On Day two, participants filed into “Bourbon Classic University” classes, where they honed their knowledge on topics such as country ham and bourbon pairings and bourbon flavor profiles. A highlight of the day occurred in John Shutt of Blanton’s workshop, where he expounded on the art of entertaining with whiskey (which requires thoughtful consideration, if you do it right). In between classes, a master distillers session featured a gathering of the greats giving their thoughts and stories. The event ended with another round of bountiful food and bourbon, as guests congratulated themselves on surviving another year with intact livers and improved palates.
Planning has already begun for next year’s Bourbon Classic, which will take place in the winter of 2016. Click here for details.
A friend of mine, who is an elementary school teacher, told me that her kids are only alloted 15 minutes of recess a day. Often times the teachers are under such scrutiny to hit certain test scores that PE and recess are both put on the back burner. If the school systems would only take a look at several studies that show the more active a child (or adult for that matter) is the better their mind works to absorb vital information. So by limiting and abolishing recess and PE we are doing a disservice to our youth. We have to take matters into our own hands to keep our kids moving and active. These strategies are not revolutionary but they are helpful. Here we go!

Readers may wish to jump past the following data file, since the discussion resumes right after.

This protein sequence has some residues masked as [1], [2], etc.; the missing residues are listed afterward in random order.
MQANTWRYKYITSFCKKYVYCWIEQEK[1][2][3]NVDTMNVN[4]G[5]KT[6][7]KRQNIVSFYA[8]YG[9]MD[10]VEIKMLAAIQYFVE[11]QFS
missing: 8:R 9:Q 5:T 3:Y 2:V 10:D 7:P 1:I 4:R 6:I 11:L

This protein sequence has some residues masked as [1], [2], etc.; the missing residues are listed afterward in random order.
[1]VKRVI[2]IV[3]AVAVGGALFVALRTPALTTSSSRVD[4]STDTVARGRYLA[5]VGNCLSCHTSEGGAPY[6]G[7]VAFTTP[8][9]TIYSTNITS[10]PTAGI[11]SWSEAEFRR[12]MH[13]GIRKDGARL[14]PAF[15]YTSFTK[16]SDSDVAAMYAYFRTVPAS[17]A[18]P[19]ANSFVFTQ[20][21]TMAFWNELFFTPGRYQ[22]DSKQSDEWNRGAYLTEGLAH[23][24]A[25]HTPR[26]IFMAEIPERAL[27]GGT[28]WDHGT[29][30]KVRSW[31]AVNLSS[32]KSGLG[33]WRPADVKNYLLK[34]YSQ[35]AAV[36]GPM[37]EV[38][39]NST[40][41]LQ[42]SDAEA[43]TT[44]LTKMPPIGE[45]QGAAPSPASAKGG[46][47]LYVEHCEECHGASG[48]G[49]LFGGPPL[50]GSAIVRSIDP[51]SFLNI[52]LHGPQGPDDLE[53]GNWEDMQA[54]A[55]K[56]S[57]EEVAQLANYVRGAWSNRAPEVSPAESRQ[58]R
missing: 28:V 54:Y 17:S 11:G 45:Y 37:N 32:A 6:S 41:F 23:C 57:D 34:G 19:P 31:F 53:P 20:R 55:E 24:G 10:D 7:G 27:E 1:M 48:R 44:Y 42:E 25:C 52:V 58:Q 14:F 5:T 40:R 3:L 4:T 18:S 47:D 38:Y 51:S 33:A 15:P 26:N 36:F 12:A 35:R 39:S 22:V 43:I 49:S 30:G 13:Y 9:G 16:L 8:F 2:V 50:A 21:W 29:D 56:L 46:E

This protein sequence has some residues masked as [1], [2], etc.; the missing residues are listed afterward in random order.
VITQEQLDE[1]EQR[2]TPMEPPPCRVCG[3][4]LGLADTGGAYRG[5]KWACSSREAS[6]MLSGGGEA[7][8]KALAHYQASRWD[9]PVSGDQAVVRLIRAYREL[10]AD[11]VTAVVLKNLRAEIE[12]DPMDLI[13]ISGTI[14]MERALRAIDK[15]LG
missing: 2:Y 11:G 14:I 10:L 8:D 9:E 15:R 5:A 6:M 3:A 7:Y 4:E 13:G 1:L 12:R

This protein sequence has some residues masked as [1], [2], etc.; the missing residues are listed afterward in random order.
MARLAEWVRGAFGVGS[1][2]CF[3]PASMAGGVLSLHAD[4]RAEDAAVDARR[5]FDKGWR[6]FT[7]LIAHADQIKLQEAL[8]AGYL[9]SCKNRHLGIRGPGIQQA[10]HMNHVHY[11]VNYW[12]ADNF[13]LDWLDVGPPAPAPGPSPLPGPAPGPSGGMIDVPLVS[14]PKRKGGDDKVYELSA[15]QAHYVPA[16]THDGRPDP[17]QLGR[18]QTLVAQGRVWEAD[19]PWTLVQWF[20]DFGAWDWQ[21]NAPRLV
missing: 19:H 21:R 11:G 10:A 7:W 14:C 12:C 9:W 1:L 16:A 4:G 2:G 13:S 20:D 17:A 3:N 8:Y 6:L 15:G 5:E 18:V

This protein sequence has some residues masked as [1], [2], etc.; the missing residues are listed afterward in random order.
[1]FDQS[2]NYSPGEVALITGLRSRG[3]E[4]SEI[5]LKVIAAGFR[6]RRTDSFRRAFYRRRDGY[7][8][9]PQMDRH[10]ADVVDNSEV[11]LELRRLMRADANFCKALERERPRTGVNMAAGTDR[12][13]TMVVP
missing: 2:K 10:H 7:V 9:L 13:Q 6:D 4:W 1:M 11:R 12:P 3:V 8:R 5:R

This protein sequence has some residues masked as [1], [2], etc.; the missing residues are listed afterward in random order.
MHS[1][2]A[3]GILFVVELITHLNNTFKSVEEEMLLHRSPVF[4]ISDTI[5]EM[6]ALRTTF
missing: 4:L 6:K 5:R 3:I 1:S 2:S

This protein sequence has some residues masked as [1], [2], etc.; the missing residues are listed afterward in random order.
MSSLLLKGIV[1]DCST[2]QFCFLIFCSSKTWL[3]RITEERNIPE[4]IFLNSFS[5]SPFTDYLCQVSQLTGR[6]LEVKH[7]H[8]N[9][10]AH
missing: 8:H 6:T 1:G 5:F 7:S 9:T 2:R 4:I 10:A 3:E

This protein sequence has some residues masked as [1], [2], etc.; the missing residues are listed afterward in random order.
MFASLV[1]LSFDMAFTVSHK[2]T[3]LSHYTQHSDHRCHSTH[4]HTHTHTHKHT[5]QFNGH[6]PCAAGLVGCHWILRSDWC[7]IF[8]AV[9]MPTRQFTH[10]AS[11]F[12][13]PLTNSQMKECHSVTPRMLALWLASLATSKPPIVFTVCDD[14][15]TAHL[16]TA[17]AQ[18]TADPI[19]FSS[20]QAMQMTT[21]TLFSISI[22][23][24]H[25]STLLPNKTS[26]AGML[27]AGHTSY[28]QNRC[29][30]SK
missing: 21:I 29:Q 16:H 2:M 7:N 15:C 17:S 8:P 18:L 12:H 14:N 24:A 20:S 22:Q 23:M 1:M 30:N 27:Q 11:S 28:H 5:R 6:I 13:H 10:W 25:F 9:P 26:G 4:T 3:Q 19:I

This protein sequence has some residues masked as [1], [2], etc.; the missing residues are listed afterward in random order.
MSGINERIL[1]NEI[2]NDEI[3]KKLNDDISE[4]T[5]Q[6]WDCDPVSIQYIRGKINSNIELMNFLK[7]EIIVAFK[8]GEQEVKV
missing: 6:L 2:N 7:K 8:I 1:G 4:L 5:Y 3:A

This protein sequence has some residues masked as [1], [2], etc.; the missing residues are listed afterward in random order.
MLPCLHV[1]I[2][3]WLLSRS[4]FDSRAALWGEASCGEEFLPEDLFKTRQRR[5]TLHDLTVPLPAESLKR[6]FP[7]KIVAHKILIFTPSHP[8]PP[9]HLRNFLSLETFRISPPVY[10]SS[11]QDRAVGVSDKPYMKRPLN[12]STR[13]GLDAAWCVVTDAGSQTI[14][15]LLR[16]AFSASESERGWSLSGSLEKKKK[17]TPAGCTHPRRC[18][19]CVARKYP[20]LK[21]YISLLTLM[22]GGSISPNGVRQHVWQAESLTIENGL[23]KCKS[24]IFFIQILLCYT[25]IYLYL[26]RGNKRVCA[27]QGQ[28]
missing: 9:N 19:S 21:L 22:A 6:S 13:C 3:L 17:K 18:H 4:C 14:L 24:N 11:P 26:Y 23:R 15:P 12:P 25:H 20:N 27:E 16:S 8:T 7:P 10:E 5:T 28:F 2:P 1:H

Not exercise- Huh? Yeah! Promotion of exercise and workouts are going to get your kids hyped up to go to the gym or even ride their bikes. They may not be ready for “exercise” but they will more than enjoy activity. This keeps the young mind that loses interest quickly, on task and having fun. I suggest the following:
Ditch the video games and play catch, hide and go seek, Simon says and twister. Go old school, take it back to when you were a kid and you played hide and go seek for hours. Remember how much fun that was? I can’t tell you the last time I heard a kid talking about hide and seek, they would rather play Halo. Halo ain’t got nothing on hide and go seek (forgive me, I am from Kentucky)!
Try an Active Party
In the summer time throw a party for your kids at the batting cages or in the winter a bowling party would fit the bill. Old school mentality but activity nonetheless. This may inspire your young ones to pick a sport or find a hobby, all of which is great!